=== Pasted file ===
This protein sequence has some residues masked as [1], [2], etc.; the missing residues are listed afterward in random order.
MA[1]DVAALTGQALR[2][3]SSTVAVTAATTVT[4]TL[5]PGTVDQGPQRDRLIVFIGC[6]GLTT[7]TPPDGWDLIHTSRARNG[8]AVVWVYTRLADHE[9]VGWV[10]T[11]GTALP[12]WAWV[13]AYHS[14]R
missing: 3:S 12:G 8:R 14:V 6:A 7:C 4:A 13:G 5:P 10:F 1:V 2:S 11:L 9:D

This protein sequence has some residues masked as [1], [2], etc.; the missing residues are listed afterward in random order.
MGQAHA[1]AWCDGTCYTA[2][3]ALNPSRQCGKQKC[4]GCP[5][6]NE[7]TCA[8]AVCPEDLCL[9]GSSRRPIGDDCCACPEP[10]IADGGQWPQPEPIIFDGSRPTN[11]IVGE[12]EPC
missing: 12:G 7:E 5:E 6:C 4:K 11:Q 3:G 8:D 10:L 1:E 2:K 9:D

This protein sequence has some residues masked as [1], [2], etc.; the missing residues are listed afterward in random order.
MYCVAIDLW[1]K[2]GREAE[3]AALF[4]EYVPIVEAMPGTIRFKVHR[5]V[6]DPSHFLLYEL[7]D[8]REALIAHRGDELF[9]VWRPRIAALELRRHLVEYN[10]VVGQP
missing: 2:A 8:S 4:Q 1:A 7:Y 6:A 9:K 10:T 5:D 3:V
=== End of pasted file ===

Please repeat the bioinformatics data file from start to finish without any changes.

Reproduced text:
This protein sequence has some residues masked as [1], [2], etc.; the missing residues are listed afterward in random order.
MA[1]DVAALTGQALR[2][3]SSTVAVTAATTVT[4]TL[5]PGTVDQGPQRDRLIVFIGC[6]GLTT[7]TPPDGWDLIHTSRARNG[8]AVVWVYTRLADHE[9]VGWV[10]T[11]GTALP[12]WAWV[13]AYHS[14]R
missing: 3:S 12:G 8:R 14:V 6:A 7:C 4:A 13:G 5:P 10:F 1:V 2:S 11:L 9:D

This protein sequence has some residues masked as [1], [2], etc.; the missing residues are listed afterward in random order.
MGQAHA[1]AWCDGTCYTA[2][3]ALNPSRQCGKQKC[4]GCP[5][6]NE[7]TCA[8]AVCPEDLCL[9]GSSRRPIGDDCCACPEP[10]IADGGQWPQPEPIIFDGSRPTN[11]IVGE[12]EPC
missing: 12:G 7:E 5:E 6:C 4:K 11:Q 3:G 8:D 10:L 1:E 2:K 9:D

This protein sequence has some residues masked as [1], [2], etc.; the missing residues are listed afterward in random order.
MYCVAIDLW[1]K[2]GREAE[3]AALF[4]EYVPIVEAMPGTIRFKVHR[5]V[6]DPSHFLLYEL[7]D[8]REALIAHRGDELF[9]VWRPRIAALELRRHLVEYN[10]VVGQP
missing: 2:A 8:S 4:Q 1:A 7:Y 6:A 9:K 10:T 5:D 3:V